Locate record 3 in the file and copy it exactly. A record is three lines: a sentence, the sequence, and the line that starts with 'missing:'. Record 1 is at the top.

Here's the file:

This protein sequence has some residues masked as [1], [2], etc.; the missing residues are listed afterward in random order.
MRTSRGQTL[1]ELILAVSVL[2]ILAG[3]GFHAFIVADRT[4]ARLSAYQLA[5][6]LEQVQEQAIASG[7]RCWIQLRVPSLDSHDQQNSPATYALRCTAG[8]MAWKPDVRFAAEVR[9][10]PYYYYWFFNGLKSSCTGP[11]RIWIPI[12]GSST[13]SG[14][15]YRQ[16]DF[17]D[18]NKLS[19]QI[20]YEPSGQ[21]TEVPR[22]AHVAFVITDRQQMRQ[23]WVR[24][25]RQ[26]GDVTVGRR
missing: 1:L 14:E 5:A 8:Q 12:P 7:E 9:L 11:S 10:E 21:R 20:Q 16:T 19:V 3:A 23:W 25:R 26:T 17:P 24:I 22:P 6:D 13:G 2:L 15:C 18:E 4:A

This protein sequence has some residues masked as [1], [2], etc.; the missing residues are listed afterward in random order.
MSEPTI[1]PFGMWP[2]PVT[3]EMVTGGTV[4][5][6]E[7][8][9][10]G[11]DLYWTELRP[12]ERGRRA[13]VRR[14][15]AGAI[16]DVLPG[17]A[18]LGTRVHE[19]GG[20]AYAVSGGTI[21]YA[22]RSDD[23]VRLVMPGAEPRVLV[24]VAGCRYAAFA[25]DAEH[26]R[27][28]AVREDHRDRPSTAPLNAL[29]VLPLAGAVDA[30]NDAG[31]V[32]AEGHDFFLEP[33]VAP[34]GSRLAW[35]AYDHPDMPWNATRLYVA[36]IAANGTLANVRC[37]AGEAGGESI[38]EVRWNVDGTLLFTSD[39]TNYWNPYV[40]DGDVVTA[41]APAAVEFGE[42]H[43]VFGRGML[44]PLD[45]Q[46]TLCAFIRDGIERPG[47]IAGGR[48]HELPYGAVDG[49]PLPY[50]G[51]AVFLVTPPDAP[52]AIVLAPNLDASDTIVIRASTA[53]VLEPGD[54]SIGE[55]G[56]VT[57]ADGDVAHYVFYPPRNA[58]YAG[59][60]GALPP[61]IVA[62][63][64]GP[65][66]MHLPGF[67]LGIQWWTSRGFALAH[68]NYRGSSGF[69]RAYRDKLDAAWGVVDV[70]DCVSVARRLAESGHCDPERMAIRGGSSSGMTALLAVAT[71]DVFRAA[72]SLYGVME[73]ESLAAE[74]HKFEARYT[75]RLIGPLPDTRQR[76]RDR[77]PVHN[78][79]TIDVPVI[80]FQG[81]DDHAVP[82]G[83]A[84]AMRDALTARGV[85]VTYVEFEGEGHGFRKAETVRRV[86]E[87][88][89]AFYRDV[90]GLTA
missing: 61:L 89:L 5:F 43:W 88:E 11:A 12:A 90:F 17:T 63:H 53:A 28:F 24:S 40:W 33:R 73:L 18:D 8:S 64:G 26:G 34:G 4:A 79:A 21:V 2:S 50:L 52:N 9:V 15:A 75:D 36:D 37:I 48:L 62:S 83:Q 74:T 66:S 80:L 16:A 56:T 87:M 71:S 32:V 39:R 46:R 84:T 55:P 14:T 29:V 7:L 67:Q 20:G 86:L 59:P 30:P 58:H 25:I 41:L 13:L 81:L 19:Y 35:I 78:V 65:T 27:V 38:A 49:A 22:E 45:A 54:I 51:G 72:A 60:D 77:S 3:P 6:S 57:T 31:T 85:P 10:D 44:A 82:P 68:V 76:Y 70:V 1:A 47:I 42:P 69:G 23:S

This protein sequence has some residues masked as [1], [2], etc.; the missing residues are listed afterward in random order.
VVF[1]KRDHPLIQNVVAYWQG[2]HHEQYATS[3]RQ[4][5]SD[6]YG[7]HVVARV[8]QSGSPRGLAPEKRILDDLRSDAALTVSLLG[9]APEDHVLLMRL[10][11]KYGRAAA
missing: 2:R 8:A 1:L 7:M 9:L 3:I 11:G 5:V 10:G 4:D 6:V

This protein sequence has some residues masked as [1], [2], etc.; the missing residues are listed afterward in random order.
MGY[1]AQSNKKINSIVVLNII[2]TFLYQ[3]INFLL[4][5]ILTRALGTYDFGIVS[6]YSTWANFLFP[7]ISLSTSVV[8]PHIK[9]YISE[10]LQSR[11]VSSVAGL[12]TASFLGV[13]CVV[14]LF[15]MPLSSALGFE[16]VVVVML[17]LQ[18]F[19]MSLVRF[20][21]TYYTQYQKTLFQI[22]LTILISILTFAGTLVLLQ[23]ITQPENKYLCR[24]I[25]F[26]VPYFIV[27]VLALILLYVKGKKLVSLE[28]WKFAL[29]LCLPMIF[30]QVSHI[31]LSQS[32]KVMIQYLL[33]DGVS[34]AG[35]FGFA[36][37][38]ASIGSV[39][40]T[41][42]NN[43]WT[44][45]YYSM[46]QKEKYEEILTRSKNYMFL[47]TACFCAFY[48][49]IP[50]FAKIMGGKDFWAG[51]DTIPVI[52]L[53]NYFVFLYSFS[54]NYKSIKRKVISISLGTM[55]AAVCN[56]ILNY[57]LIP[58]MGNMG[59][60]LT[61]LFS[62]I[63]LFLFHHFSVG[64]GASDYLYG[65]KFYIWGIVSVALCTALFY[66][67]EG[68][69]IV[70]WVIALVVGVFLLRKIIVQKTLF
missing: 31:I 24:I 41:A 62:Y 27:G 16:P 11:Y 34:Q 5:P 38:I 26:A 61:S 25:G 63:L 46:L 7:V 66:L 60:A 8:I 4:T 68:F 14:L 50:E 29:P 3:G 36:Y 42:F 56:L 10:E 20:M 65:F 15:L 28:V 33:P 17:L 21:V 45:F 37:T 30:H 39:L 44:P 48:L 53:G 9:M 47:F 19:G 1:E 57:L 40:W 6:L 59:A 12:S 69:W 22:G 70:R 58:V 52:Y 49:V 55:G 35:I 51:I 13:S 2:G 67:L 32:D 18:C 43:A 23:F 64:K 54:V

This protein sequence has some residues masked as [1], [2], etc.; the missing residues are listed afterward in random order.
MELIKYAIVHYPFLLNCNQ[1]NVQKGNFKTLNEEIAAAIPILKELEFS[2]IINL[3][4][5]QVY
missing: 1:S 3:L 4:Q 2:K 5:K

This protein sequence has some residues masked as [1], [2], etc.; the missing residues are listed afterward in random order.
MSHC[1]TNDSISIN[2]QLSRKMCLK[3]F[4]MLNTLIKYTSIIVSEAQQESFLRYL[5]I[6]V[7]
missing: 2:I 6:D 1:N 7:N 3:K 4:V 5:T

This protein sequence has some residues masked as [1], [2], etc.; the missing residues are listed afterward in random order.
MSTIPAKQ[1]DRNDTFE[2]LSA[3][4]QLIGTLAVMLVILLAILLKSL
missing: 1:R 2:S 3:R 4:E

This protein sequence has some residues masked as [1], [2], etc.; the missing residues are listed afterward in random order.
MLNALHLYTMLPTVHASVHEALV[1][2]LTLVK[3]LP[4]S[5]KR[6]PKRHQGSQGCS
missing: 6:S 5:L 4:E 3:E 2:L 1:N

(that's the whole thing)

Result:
This protein sequence has some residues masked as [1], [2], etc.; the missing residues are listed afterward in random order.
VVF[1]KRDHPLIQNVVAYWQG[2]HHEQYATS[3]RQ[4][5]SD[6]YG[7]HVVARV[8]QSGSPRGLAPEKRILDDLRSDAALTVSLLG[9]APEDHVLLMRL[10][11]KYGRAAA
missing: 2:R 8:A 1:L 7:M 9:L 3:I 11:G 5:V 10:G 4:D 6:V